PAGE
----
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Java: The Platform-Independent Programming Language

In this article, we will learn about Java’s platform independence and how Java achieves it.


The software programs are very specific to the hardware and operation systems it is written on. When we write a piece of code on a platform, it will compile and run on that sample platform. But for the diversity and portability of the code or software, it is important that it should run on other platforms too.

But In practicality, there are some limitations to it. Some programming languages are platform-dependent which means the code written on the platform can run on that platform only. For example C.

But Java is an exception to it.

Java is a platform-independent programming language.

Java achieves platform independence with the help of bytecode and Java Virtual Machine.

Let’s see what does it mean by platform independence.

What is Platform Independence?

If a code written on one platform can run on any other platform, then it is platform independence.

In Java programming language a program written on a platform can be run on any other platform, provided a JVM is installed.

So, in Java we can Write Once Run Anywhere (WORA).

How Java Achieves Platform Independence?

When a developer writes a program it is in human readable format. i.e. .java file.

When we compile it, the Java compiler converts it to the bytecode. i.e. .class file. Bytecode is not a native code for a machine. It can be understood by JVMs only.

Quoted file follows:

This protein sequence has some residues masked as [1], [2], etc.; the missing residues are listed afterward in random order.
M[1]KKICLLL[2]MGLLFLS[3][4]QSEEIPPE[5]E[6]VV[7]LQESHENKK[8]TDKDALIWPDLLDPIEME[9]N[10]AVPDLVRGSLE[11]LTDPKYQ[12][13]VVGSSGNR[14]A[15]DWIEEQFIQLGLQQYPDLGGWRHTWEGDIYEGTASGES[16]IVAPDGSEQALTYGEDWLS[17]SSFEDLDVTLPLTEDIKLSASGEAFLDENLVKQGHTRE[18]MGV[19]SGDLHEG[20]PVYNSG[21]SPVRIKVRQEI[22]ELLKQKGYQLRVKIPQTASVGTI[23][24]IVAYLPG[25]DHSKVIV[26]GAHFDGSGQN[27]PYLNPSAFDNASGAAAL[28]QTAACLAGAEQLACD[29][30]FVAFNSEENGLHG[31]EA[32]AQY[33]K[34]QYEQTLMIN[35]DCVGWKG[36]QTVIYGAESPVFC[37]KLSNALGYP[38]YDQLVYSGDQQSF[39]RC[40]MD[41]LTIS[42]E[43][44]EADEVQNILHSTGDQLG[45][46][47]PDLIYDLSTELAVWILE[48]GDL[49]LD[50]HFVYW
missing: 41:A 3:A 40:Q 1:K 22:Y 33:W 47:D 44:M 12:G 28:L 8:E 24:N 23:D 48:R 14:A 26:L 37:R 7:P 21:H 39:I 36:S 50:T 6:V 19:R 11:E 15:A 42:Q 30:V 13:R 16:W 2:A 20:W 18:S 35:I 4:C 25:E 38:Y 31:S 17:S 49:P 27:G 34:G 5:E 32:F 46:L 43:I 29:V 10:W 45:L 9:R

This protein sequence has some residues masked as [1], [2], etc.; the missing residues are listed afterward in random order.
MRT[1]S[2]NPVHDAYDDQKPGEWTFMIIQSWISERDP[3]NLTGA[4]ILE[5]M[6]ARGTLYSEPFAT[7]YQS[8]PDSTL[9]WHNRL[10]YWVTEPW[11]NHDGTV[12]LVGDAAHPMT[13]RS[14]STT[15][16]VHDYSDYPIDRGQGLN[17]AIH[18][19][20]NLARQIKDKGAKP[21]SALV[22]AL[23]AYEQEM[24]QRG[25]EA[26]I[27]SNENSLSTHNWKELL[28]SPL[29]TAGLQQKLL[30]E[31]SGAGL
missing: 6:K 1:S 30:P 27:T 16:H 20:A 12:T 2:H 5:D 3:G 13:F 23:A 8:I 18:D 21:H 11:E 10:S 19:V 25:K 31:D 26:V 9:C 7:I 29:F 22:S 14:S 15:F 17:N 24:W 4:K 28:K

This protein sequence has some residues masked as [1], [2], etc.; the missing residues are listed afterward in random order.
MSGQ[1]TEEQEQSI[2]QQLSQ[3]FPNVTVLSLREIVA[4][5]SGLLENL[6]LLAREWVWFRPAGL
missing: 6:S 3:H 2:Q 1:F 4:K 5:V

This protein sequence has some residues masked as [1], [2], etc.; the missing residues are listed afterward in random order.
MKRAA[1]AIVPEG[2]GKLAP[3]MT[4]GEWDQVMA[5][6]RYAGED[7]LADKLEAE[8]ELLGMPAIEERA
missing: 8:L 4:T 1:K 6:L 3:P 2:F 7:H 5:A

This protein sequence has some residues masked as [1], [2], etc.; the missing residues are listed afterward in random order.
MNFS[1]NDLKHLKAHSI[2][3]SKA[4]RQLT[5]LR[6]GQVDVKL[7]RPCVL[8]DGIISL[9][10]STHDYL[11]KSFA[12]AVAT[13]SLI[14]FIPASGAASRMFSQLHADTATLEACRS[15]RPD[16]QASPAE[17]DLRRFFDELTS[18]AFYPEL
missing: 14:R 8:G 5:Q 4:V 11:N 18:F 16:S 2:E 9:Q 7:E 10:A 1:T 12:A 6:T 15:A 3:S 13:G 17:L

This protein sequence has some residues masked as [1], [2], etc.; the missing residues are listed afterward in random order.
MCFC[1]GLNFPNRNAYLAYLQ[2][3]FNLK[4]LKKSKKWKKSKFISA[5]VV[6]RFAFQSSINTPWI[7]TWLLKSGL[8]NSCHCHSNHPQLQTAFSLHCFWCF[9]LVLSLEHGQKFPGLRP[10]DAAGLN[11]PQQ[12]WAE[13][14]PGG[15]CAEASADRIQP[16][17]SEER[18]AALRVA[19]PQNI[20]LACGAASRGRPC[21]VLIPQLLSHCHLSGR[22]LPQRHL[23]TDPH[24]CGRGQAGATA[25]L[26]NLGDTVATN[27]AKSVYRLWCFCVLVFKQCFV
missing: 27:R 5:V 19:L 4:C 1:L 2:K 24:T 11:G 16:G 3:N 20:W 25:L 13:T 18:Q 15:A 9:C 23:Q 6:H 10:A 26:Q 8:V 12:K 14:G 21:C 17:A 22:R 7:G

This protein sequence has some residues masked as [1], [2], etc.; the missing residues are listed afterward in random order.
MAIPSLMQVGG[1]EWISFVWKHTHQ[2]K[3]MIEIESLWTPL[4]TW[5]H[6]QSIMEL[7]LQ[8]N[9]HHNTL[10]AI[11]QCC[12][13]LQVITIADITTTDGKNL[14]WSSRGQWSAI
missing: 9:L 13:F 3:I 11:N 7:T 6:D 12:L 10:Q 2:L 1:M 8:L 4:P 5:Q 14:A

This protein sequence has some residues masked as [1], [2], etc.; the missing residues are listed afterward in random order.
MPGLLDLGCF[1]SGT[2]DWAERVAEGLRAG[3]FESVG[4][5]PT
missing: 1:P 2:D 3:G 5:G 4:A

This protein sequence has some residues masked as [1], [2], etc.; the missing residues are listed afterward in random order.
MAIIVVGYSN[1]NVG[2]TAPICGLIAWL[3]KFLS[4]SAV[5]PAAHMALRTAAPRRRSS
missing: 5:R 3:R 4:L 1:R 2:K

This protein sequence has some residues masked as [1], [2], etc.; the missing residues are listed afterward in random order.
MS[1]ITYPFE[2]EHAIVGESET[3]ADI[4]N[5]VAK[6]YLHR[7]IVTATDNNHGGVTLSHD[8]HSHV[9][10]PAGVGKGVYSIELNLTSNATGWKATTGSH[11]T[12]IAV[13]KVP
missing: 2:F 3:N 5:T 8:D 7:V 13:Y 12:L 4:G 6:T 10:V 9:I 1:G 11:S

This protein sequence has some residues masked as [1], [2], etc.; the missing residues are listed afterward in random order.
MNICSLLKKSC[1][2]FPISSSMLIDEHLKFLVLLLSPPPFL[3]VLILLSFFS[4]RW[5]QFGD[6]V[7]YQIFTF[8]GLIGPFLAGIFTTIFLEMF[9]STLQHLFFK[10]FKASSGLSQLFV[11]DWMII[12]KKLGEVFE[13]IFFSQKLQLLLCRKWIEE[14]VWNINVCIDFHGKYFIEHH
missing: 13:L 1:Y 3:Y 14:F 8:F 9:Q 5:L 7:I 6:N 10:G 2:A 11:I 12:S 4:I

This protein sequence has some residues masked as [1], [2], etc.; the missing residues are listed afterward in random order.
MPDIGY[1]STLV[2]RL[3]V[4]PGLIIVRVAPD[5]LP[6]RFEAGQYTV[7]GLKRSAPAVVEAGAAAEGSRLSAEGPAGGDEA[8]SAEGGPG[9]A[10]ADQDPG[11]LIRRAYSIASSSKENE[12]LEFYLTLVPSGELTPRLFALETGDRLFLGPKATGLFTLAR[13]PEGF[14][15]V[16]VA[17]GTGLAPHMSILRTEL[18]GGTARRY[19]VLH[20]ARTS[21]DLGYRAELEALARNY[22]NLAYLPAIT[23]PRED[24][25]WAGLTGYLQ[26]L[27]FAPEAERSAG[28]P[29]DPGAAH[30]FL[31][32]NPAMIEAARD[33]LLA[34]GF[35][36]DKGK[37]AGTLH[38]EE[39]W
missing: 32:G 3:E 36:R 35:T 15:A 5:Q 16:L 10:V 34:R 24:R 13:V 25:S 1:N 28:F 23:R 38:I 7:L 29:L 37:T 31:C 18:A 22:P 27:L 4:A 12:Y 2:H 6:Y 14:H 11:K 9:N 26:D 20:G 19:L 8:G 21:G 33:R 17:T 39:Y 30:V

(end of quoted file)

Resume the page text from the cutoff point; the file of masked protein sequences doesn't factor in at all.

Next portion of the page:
Then Java Virtual Machine (JVM) executes the bytecode. At the end, we can see the output of the program.

Let’s take an example to understand the process. Assume, the below code is in a file.

public class HelloWorld {
    public static void main(String[] args) {
        System.out.println("Hello World!");

An image showing How Java Achieves Platform Independance.


  1. Java Programming language is a platform independent. We can Write Once Run Anywhere (WORA).
  2. Java Virtual Machine (JVM) is not platform-independent. Different Operating systems have different types of executable instructions. So there are different JVMs for different OS.
  3. All JVMs can understand the bytecode and convert it to respective executable instructions. This makes Java a platform-independent language.
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